Stylistically proximate to Cubism in its emphasis on primary geometric forms such as cubes, spheres and cones, Kinsella’s abiding fascination with shapes in space (playful in a way akin to a child conjuring the world through building blocks) could not be more different that the concerns of Analytical and Synthetic Cubism which obliterated the rules of Renaissance Perspective in favor of a flattened space in which the multiple perspectives of our bifocal sight dynamically shift compositional absolutes. Rather we see an artist here who employs the full representational toolbox of light, shadow, tonality and depth that precedes Modernism’s assault on the picture plane, and is in fact now foundational to the coding through which computer assisted art is generated.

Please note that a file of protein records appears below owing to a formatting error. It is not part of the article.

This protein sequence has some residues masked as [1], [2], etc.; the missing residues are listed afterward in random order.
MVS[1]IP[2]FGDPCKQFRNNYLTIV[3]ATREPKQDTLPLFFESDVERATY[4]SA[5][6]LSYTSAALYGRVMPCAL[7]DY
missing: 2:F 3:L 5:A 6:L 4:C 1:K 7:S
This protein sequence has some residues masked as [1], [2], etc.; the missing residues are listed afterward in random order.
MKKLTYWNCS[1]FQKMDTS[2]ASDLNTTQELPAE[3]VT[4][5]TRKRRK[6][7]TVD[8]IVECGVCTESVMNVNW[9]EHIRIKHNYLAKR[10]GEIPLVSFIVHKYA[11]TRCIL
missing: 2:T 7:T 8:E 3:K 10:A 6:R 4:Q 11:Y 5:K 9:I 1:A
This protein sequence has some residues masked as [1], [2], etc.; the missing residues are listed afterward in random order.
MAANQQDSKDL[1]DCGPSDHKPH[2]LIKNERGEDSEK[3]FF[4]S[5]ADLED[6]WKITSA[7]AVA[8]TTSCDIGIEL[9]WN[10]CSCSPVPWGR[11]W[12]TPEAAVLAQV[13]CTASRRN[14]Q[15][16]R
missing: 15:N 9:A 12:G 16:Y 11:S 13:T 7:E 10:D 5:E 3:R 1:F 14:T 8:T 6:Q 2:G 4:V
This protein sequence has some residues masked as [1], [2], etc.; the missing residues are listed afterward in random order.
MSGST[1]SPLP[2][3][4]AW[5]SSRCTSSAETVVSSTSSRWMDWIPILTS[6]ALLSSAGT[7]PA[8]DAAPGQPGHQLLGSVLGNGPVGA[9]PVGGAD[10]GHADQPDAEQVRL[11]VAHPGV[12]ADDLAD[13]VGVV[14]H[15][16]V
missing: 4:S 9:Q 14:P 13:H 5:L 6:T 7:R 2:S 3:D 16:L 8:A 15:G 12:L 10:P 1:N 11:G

Deftly classical yet undeniably contemporary, it is as if incompatible worlds collide in the heads of Jason Boyd Kinsella. This oppositional synthesis, time-tripping like a tune so fresh and formidable that it sounds profoundly familiar from the first listening, is somehow even more lively in Kinsella’s sculptures, exhibited here for the first time. Of all sculptural genres, few have seemed quite so arcane to contemporary expression than that of the bust, yet Kinsella, flipping back and forth through processes ranging from hand drawing, digital rendering, maquette building and computer animation, explodes the form with subversive whimsy and bravura balance that has all the figurative legibility of a Jacques Lipchitz and the shiny perfect guise of a digital simulation.